A total of 632 miRNAs (average RPM > 10) were detected in sperm samples (Table S3), of which 27 miRNAs were differently expressed between the two groups (9 up-regulated, 18 down-regulated) (Figure 6A, 6B, 6C and Table S4). Figure 6D shows the difference in the expression of the top 10 miRNAs by average expression between the two groups. Furthermore, we found that a principal component analysis (PCA), which is a powerful tool for exploratory data analysis and generating predictive models, could separate the weak group sperm samples from the normal group based on these 27 differently expressed miRNAs (PC1=48.72%, PC2=19.14%) (Figure 10A). These results indicated that the 27 tsRNAs have an excellent prognostic value and can be potential biomarkers for assessing human sperm quality. Moreover, the target genes of 16 of the 27 differentially expressed miRNAs were predicted by TargetScan. An analysis of significant GO-enriched terms showed that target genes of both the downregulated and upregulated miRNAs were involved in the nervous system and cell development(Figure 7), indicating that these miRNA target genes might be important for early embryo nervous system development and other systems development.
tsRNAs were high expressed in human sperm, and a total of 3612 tsRNAs (average RPM > 10) were detected in sperm samples(Table S5), of which 151 tsRNAs were differently expressed between the two groups (76 up-regulated, 75 down-regulated) (Figure 8A, 8B, 8C and Table S6). Figure 8D shows the difference in the expression of the top 10 tsRNAs by average expression between the two groups. PCA classifier analyses showed that these 151 differently expressed tsRNAs could also classify the samples into two groups (PC1=28.79%, PC2=23.57%), indicating that these tsRNAs have comparable predictive power and may be another type of useful biomarker for the clinical evaluation of sperm quality(Figure 10B).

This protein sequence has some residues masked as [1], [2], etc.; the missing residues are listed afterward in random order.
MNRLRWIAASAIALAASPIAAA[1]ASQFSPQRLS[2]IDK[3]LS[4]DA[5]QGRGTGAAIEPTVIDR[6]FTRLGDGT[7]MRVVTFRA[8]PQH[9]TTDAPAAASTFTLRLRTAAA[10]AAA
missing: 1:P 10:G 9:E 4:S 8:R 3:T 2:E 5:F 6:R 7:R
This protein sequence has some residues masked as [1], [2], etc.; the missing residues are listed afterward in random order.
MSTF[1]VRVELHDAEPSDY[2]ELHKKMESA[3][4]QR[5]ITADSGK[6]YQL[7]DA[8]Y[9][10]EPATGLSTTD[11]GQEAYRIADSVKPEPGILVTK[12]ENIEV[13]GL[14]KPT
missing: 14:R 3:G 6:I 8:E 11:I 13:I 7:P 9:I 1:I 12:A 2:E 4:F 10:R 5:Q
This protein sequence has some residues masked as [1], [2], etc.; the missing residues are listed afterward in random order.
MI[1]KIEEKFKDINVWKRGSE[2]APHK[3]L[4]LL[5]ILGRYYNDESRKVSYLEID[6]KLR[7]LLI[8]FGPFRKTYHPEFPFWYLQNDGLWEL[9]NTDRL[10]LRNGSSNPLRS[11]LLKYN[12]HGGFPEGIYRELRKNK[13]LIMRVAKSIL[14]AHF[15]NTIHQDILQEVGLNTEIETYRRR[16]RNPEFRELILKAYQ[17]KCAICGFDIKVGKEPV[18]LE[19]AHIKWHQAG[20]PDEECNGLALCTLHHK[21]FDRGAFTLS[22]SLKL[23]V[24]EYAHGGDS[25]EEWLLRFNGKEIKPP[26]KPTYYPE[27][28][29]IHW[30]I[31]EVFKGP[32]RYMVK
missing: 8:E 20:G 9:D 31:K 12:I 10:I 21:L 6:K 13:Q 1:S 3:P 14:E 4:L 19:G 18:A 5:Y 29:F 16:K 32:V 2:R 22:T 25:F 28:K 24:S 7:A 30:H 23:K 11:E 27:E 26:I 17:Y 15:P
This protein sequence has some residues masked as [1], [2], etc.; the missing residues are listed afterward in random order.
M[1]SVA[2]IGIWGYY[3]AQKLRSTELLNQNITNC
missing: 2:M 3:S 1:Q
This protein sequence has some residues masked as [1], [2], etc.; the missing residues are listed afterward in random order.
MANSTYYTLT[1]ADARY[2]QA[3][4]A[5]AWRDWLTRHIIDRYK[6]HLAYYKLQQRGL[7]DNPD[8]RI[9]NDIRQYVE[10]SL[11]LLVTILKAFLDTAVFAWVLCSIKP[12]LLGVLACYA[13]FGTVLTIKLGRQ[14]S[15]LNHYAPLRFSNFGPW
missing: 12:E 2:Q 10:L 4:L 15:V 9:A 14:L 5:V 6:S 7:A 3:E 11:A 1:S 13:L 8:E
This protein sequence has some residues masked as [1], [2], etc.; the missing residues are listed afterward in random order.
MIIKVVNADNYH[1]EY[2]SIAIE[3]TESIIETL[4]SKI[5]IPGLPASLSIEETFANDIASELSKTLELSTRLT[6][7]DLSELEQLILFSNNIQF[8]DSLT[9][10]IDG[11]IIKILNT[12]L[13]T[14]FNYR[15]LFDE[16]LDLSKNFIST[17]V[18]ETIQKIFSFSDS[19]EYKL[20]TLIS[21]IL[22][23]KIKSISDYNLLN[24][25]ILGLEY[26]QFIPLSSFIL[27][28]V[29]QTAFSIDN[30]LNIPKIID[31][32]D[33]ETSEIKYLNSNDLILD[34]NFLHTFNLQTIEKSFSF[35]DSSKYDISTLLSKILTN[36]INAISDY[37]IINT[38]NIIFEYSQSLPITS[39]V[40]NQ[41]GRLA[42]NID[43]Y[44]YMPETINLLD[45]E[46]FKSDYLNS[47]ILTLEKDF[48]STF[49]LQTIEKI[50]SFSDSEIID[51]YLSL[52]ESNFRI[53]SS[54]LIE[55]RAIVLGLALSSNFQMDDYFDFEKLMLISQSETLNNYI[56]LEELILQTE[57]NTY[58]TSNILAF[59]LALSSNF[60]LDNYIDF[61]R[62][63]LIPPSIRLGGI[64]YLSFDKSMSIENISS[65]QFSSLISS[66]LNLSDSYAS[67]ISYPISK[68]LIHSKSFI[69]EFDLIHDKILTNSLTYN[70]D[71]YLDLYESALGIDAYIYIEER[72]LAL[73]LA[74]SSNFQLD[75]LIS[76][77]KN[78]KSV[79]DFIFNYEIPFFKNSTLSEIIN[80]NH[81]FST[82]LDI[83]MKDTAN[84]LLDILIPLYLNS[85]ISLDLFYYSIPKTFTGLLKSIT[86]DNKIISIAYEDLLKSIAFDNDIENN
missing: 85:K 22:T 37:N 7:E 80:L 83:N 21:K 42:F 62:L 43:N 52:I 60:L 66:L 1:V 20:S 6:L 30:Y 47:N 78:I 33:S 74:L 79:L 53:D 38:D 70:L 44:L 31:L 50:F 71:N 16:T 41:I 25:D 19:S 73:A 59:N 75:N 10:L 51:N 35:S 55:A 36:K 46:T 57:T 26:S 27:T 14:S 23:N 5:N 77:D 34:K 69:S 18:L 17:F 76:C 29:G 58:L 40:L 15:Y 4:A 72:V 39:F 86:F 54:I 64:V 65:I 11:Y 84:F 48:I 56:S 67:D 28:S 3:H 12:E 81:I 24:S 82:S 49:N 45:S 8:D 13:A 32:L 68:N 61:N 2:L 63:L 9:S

We found that rsRNAs is the most highly expressed sncRNAs in human sperm. A total of 10707 rsRNAs (average RPM > 100) were detected in sperm samples(Table S7), of which 70 rsRNAs were differently expressed between the two groups(42 up-regulated, 28 down-regulated) (Figure 9A, 9B, 9C and Table S8). Figure 9D shows the difference in the expression of the top 10 rsRNAs by average expression between the two groups. PCA classifier analyses showed that these 70 differently expressed rsRNAs can be used for separating the weak and normal group sperm samples(PC1=47.06%, PC2=18.13%) (Figure 10C).
Finally, we identified nine sncRNAs as candidate sperm quality biomarkers(Table 3). PCA classifier analyses showed that these nine sncRNAs can be used for better separating the weak and normal group sperm samples(PC1=34.02%, PC2=26.28%)(Figure 10D). In the future, we also need to verify whether these nine sncRNAs can be used as sperm quality biomarkers on the basis of larger sample size. True sncRNAs biomarkers not only require the ability to distinguish the high DFI sperm from the low DFI sperm, but more importantly, can accurately predict the pregnancy outcome.